Two faculty members at the University of Washington have been awarded early-career fellowships from the Alfred P. Sloan Foundation. The new Sloan Fellows, announced Feb. 12, are Kyle Armour and Jacqueline Padilla-Gamiño, both assistant professors in the College of the Environment.

Open to scholars in eight scientific and technical fields — chemistry, computer science, economics, mathematics, molecular biology, neuroscience, ocean sciences and physics — the fellowships honor those early-career researchers whose achievements mark them among the next generation of scientific leaders.

The 126 Sloan Fellows for 2020 were selected in coordination with the research community. Candidates are nominated by their peers, and fellows are selected by independent panels of senior scholars based on each candidate’s research accomplishments, creativity and potential to become a leader in their field. Each fellow will receive $75,000 for their research endeavors.

Kyle Armour
University of Washington
Kyle Armour

Armour is an assistant professor in both the School of Oceanography and the Department of Atmospheric Sciences. He is studying the role of the ocean in climate change using a combination of oceanographic and atmospheric observations, numerical climate model simulations and theory. Among his research topics are the role of oceanic and atmospheric circulations in moving heat around the climate system and how ocean currents interact with atmospheric processes to set the rate and magnitude of global warming. Armour is a lead author on the upcoming Intergovernmental Panel on Climate Change Sixth Assessment Report.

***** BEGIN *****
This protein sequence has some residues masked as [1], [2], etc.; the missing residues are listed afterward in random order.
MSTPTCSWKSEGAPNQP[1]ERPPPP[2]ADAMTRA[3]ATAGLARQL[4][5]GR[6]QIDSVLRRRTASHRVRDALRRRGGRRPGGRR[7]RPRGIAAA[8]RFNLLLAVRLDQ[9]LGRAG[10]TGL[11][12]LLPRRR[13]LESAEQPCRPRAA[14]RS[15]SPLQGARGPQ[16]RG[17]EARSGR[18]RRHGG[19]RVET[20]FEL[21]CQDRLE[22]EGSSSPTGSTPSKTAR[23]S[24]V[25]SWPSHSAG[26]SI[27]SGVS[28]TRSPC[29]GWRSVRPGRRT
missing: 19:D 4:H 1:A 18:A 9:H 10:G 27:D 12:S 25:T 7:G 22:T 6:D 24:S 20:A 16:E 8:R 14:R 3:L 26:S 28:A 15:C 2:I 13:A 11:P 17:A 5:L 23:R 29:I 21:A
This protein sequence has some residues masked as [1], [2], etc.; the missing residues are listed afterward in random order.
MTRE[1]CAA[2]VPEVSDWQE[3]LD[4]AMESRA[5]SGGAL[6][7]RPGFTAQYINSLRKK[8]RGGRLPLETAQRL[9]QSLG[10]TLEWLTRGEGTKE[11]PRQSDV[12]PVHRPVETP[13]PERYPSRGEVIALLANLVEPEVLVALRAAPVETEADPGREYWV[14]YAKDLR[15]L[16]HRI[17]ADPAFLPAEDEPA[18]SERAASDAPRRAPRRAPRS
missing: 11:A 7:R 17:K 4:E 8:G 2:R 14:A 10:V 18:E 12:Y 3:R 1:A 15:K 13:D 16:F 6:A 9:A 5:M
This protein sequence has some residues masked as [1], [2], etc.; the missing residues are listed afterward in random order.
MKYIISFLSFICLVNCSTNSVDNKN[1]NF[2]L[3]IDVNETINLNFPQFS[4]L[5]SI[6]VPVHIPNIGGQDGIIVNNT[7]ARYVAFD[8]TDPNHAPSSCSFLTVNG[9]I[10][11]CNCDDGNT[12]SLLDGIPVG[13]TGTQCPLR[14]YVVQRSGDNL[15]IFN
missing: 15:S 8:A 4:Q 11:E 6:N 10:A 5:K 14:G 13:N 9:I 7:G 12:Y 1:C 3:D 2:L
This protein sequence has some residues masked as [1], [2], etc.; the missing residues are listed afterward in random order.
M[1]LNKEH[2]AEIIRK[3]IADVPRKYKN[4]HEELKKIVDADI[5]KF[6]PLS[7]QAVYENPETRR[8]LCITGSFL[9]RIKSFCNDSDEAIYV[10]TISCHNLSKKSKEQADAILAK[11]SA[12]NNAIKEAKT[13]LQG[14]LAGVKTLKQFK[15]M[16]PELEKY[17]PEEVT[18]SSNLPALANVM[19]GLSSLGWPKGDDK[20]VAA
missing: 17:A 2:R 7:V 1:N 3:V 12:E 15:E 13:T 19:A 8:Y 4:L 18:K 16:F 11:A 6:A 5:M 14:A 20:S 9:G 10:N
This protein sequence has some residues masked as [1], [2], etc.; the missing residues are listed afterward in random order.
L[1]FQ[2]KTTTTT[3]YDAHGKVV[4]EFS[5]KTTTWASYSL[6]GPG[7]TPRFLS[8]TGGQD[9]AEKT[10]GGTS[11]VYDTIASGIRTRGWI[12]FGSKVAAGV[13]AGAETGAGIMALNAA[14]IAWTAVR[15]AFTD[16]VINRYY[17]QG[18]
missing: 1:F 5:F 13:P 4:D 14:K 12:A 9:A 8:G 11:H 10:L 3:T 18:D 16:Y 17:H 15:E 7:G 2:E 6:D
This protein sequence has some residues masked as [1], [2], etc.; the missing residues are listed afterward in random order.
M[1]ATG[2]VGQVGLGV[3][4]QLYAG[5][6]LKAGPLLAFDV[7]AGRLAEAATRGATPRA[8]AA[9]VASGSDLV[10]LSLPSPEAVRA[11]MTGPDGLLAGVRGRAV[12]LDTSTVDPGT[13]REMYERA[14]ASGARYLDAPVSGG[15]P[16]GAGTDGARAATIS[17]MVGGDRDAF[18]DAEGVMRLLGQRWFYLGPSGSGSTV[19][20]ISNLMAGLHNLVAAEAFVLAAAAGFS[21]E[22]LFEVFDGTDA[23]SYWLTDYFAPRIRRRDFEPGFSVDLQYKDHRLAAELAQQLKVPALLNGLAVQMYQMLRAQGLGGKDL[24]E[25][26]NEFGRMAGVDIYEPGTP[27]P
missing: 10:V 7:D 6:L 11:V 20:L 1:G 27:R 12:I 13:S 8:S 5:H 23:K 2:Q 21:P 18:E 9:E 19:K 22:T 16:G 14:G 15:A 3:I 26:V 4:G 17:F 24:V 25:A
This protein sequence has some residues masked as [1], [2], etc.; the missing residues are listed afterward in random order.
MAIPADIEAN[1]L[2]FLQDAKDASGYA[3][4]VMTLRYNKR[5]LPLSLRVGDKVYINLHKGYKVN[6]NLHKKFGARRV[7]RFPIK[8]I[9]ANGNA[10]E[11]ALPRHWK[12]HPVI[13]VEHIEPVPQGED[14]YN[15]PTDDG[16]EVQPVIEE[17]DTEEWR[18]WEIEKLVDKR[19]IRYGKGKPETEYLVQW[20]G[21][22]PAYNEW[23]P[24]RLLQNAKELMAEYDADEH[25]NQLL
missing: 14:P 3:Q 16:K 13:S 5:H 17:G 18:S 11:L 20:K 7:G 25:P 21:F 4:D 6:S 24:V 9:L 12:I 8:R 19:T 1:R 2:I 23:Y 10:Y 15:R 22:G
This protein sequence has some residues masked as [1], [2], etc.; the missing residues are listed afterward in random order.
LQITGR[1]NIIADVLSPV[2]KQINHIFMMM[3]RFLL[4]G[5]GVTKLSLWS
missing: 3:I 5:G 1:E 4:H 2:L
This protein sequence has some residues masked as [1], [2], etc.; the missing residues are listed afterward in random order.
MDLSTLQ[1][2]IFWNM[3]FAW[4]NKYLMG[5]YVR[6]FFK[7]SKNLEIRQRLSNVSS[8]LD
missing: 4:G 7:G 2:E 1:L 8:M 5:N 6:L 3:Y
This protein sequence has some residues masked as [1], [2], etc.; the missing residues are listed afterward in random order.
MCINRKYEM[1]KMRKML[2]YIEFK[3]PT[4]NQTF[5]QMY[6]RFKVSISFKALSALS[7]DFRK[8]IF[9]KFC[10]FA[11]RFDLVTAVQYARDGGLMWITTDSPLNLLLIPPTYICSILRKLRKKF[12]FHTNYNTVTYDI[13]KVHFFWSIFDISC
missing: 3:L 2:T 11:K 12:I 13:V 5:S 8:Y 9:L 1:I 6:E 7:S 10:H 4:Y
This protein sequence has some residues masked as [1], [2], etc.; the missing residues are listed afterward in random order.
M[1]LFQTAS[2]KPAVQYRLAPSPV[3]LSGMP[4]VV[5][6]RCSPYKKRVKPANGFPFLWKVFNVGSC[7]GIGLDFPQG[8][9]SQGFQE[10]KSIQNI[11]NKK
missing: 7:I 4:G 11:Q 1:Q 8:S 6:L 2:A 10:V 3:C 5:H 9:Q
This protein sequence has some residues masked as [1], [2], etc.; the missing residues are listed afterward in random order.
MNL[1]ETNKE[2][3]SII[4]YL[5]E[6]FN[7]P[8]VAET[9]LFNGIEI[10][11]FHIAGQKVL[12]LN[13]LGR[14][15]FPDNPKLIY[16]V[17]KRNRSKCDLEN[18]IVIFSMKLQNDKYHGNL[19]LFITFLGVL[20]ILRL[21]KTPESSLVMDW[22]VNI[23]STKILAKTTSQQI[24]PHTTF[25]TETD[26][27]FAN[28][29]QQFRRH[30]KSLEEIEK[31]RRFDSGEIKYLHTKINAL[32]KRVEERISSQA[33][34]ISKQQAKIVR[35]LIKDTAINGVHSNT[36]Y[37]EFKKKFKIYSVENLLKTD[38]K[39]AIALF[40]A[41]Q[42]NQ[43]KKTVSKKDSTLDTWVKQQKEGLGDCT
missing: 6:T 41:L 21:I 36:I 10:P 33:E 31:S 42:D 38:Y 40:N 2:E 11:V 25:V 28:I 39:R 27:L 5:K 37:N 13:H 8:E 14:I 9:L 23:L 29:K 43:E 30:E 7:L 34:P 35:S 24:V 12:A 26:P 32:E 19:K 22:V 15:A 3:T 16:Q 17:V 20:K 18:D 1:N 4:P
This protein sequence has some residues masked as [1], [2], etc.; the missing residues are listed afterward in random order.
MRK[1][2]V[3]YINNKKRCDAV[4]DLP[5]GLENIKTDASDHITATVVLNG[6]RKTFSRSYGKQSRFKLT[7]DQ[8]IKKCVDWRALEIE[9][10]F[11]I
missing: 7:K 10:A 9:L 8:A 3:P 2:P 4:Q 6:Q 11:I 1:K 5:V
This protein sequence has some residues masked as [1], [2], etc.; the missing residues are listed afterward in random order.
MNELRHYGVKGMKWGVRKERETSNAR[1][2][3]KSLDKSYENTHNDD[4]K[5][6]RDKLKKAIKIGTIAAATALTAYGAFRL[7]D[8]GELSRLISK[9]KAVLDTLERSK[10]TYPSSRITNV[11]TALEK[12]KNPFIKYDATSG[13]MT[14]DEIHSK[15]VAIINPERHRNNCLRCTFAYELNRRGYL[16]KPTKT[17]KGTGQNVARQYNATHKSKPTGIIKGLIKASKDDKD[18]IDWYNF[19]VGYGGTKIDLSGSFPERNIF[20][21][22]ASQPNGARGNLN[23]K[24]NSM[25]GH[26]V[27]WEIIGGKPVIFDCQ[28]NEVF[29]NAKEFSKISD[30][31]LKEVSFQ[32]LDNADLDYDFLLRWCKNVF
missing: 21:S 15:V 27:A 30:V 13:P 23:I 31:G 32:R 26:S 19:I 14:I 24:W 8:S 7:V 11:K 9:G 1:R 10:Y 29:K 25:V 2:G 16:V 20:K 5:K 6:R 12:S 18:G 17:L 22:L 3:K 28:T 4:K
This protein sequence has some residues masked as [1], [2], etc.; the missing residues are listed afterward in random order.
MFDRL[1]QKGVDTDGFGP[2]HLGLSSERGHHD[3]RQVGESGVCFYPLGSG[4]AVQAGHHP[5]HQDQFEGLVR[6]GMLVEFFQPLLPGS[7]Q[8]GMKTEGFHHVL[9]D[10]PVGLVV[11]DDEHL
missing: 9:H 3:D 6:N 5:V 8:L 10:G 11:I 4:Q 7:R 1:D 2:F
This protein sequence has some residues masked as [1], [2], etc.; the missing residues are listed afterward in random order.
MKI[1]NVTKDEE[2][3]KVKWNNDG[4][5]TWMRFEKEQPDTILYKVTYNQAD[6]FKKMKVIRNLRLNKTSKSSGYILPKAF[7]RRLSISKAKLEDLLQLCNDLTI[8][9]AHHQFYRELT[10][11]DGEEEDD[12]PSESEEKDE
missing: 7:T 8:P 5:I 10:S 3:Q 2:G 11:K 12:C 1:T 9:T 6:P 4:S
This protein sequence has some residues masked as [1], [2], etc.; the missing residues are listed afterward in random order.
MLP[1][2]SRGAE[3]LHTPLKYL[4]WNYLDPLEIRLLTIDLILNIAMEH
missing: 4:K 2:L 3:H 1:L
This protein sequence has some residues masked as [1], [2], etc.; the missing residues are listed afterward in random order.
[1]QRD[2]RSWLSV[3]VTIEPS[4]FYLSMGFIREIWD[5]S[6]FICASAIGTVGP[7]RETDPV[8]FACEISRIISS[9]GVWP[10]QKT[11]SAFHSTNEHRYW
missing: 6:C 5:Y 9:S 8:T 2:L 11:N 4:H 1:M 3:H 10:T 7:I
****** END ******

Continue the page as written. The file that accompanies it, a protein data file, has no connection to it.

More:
“My group works on a variety of topics in oceanography and atmospheric sciences, but as a collection, they focus on how the large-scale dynamics of the Earth system influence…climate variability and change, and how that spatial pattern, in turn, influences global warming,” Armour said. “A major focus is to provide an improved understanding of global and regional climate predictably on timescales of decades to centuries.”

Jacqueline Padua Gamino
Jacqueline Padua Gamino

Padilla-Gamiño is an assistant professor in the School of Aquatic and Fishery Sciences. She is an environmental physiologist with a background in photobiology, reproduction, molecular ecology and oceanography. She studies the ecophysiology and reproductive biology of algae and marine invertebrates in a changing environment. By combining field and laboratory techniques, she examines the importance of transgenerational effects in acclimatization and local adaptation, and she investigates the synergistic effects of multiple stressors on coastal ecosystems. Padilla-Gamiño is interested in science communication and community engagement and is the author of the bilingual children’s book “Kupe and the Corals,” which has been translated into five languages.

“My research has uncovered fundamental insights on global change biology, parental effects, symbiosis, coral reproduction and the effects of ocean acidification and microplastics in seafood,” she said.

Congratulations, Kyle and Jacqueline!

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